Oxford Dictionaries announces 2016 word of the year

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Quick — think of a word that perfectly sums up the year 2016. OK, now think of a word that we can actually say on air.

According to the Oxford Dictionaries, the word you're looking for is "post-truth." The dictionary's new Word of the Year is defined as "circumstances in which objective facts are less influential in shaping public opinion than appeals to emotion and personal belief."

Related: US News' best colleges rankings: 2017

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US News best colleges rankings: 2017
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US News best colleges rankings: 2017

20 (tie). Emory University, Georgia 

Undergraduates: 6,867
Tuition and fees (2016-2017): $47,954

(Photo via Shutterstock)

20 (tie). Georgetown University, Washington D.C.

Undergraduates: 7,562
Tuition and fees (2016-2017): $50,547

(Photo via Shutterstock)

20 (tie). University of California -- Berkeley 

Undergraduates: 27,496
Tuition and fees (2016-2017): $13,509 (in-state); 40,191 (out-of-state)

(Photo via Getty Images)

19. Washington University in St. Louis

Undergraduates: 7,504
Tuition and fees (2016-2017): $49,770

(Photo via Shutterstock)

15 (tie). Cornell University, New York

Undergraduates: 14,315
Tuition and fees (2016-2017): $50,953

(Photo via Getty Images)

15 (tie). Rice University, Texas

Undergraduates: 3,910
Tuition and fees (2016-2017): $43,918

(Photo via Getty Images)

15 (tie). University of Notre Dame, Indiana

Undergraduates: 8,462
Tuition and fees (2016-2017): $49,685

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15 (tie). Vanderbilt University, Tennessee

Total undergraduate enrollment: 6,883
Tuition and fees (2016-2017): $45,610

(Photo via Shutterstock)

14. Brown University, Rhode Island

Undergraduates: 6,652
Tuition and fees (2016-2017): $51,367

(Photo via Getty Images)

12 (tie). California Institute of Technology

Undergraduates: 1,001
Tuition and fees (2016-2017): $47,577

(Photo via Getty Images)

12 (tie). Northwestern University, Illinois

Undergraduates: 8,314
Tuition and fees (2016-2017): $50,855

(Photo via Getty Images)

11. Dartmouth College, New Hampshire

Undergraduates: 4,307
Tuition and fees (2016-2017): $51,438

(Photo via Getty Images)

10. Johns Hopkins University, Maryland

Undergraduates: 6,524
Tuition and fees (2016-2017): $50,410

(Photo by Danita Delimont via Getty Images)

8 (tie). University of Pennsylvania

Undergraduates: 9,726
Tuition and fees (2016-2017): $51,464

(Photo by Jia He via Getty Images)

8 (tie). Duke University, North Carolina

Undergraduates: 6,639
Tuition and fees (2016-2017): $51,265

(Photo by Lance King via Getty Images)

7. Massachusetts Institute of Technology

Undergraduates: 4,527
Tuition and fees (2016-2017): $48,452

(Photo by Wangkun Jia via Getty Images)

5 (tie). Stanford University, California

Undergraduates: 6,999
Tuition and fees (2016-2017): $47,940

(Photo by Nancy Nehring via Getty Images)

5 (tie). Columbia University, New York

Undergraduates: 6,102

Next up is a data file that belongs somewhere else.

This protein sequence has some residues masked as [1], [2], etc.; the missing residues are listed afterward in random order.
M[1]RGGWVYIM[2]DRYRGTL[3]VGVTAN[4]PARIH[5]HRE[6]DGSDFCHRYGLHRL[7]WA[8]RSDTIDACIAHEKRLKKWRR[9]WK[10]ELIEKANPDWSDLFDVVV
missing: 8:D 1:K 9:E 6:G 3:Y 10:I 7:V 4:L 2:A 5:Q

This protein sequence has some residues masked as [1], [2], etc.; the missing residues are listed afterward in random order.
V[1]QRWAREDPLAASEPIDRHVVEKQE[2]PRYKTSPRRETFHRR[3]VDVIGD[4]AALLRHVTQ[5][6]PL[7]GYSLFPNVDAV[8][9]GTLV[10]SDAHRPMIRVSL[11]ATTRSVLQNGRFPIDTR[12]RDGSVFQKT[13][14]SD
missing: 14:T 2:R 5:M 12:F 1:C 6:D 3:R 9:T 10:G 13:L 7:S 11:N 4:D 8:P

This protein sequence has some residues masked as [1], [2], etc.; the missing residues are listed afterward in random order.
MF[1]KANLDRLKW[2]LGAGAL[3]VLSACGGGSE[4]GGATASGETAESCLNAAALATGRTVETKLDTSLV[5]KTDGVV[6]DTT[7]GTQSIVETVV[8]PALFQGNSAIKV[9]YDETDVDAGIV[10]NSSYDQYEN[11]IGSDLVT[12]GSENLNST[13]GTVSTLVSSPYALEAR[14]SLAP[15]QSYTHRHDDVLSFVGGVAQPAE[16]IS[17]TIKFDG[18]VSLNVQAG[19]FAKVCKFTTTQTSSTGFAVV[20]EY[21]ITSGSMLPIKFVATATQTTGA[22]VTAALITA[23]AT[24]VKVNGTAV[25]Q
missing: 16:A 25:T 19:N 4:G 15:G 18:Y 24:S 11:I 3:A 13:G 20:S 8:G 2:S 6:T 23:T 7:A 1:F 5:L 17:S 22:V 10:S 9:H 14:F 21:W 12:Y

Tuition and fees (2016-2017): $55,056

(Photo via Shutterstock)

3 (tie). Yale University, Connecticut

Undergraduates: 5,532
Tuition and fees (2016-2017): $49,480

(Photo via Shutterstock)

3 (tie). University of Chicago

Undergraduates: 5,844
Tuition and fees (2016-2017): $52,491

(Photo by Nisian Hughes via Getty Images)

2. Harvard University, Massachusetts

Undergraduates: 6,699
Tuition and fees (2016-2017): $47,074

(Photo via Shutterstock)

1. Princeton University, New Jersey

Undergraduates: 5,402
Tuition and fees (2016-2017): $45,320

(Photo via Getty Images)

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More from Newsy: Why Facts Should Matter In Politics

The dictionary traces the word's modern usage back to a 1992 essay reflecting on the Ronald Reagan administration's trade of arms to Iran in exchange for the release of hostages.

During his apology for the scandal, President Reagan told the nation, "My heart and my best intentions still tell me that's true, but the facts and the evidence tell me it is not."

But the word got a serious workout this year. According to Oxford, its usage increased 2,000 percent over its usage in 2015.

The Oxford Dictionaries team attributes that spike to two major geopolitical events: the U.K.'s vote to leave the European Union and Donald Trump's election to the U.S. presidency.

Oxford Dictionaries President Casper Grathwohl said the choice "reflects a year dominated by highly charged political and social discourse. Fueled by the rise of social media as a news source and a growing distrust of facts offered up by the establishment, post-truth as a concept has been finding its linguistic footing for some time."

More from Newsy:Europe's Far-Right Finds Inspiration In Trump's Win

Oxford Dictionaries previously appointed the tears-of-laughter emoji as 2015's Word of the Year — in case you needed more perspective on how 2016 has been going.

Other words up for consideration as the Word of the Year were coulrophobia, or an extreme or irrational fear of clowns, and hygge, which is the Danish concept of contentment or cosiness.

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